Lockdown 2 . Anguish accepted as a way of life on a sliding scale of severity depending on the day. Beyond that it was full on-prep for the Christmas that never was.
Lockdown 3 . Eat all the food puchased for the Christmas that never was. Emerge from that lifestyle to one that is not normal and also doesn’t feature a lot of getting things done. Stuff still happens though, no day is a void.
Over the weekend we watched a Christopher Plummer film. Not the Sound of Music but Beginners. The implausibility of The Sound of Music would have gone unnoticed but watching Beginners felt implausible not because it was the story of a 75 year old man embarking on his true life as a gay man but because the film featured almost impromptu parties. It felt so unbelievably wrong in a way that a family saga involving the Third Reich and clothes made from curtains never feels.
A small point I agree but this side ponder is about small points.
Small point number 2, in the mornings I wake up and am excited that the first cup of tea with caffeine is about to happen. Since the insomnia of Lockdown I , I have become tediously fastidious about no caffeine after 1pm. Were I to have some after 1pm , I could get giddy and throw a party. No I wouldn’t , but you get the picture!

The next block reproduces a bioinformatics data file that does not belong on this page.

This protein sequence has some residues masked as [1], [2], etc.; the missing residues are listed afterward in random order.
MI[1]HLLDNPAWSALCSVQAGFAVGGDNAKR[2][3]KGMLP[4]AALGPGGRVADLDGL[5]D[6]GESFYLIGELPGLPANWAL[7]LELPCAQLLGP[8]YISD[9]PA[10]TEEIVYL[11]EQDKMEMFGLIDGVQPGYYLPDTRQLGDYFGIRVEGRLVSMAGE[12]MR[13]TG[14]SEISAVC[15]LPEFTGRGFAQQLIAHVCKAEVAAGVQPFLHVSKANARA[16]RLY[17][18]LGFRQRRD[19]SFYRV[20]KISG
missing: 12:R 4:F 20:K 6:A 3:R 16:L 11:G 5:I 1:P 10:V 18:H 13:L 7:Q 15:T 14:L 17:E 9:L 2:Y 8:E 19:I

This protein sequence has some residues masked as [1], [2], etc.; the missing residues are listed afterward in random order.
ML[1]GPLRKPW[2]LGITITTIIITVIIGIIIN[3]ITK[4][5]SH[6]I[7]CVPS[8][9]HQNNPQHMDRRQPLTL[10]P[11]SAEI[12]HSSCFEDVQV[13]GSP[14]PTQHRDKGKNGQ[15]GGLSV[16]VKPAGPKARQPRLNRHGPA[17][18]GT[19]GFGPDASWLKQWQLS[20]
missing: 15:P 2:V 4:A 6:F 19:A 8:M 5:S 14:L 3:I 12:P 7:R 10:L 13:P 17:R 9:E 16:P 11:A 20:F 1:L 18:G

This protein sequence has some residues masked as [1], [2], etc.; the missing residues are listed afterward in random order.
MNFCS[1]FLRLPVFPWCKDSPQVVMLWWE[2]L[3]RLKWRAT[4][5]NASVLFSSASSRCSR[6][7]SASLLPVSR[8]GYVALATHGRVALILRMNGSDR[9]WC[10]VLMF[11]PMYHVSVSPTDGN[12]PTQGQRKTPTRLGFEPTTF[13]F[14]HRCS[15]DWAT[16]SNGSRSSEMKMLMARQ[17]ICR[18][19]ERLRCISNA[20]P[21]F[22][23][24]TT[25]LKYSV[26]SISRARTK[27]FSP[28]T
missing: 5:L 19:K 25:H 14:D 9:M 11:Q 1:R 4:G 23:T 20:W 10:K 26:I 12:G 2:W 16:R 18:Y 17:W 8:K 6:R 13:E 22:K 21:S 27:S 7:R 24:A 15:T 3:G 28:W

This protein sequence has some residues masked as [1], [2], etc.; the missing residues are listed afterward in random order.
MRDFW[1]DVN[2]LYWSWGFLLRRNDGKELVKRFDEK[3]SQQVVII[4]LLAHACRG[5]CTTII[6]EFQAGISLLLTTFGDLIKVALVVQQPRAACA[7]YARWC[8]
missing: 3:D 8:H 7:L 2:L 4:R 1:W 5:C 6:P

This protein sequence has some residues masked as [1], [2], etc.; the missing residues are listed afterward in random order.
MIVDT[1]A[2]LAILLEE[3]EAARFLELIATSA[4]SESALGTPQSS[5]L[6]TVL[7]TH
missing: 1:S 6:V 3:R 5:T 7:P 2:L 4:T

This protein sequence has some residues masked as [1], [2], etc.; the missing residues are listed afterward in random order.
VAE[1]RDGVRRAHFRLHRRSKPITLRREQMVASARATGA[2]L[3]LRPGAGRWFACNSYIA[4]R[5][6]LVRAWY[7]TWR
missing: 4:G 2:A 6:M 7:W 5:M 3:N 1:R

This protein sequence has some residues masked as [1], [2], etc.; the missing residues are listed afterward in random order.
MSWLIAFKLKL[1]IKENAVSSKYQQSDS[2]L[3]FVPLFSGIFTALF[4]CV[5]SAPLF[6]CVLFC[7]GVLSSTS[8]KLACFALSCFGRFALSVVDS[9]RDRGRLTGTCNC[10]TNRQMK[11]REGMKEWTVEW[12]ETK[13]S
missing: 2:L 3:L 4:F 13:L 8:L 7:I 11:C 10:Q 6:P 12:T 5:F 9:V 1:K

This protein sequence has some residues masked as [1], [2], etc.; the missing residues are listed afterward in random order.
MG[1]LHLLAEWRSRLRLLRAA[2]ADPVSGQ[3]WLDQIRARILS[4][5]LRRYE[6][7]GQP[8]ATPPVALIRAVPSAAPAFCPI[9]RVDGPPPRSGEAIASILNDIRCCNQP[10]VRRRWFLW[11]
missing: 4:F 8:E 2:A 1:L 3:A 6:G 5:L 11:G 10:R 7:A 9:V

If there were to be a party, I would almost certainly wear new thermal underwear. Today was a red letter day. New thermal leggings arrived. Essential for getting my 10,000 steps during my permitted, outdoor exercise. Such excitement!
Back to the Bridge, I have used this bridge regularly for nearly half of my life. I only realised this weekend that travelling west I am welcomed into Cornwall.
Welcomed in this instance is a loaded and slightly disingenuous word. I was not born in Cornwall, I have been a second home owner, I do come from ‘ up the line’ and for a long period of time I was from ‘ down London way’. The likelihood of me truly being welcomed by everyone in Cornwall is extremely unlikely but entirely livable with. Devon in the easterly direction offers no such welcome, genuine or otherwise.
Halfway across the bridge drivers or walkers enter the City of Plymouth. No mention of Devon, no warm welcome. At no point on the A38 are travellers welcomed to Devon. Most skirt Plymouth on the Devon Expressway. Once they have left the environs of the Plymouth City Boundaries they are left uncherished until they cross the county boundaries of Dorset or Somerset when other counties offer them an unconditional welcome.
The far South West of England, one welcome, not as whole hearted as you might think and one completely absent one.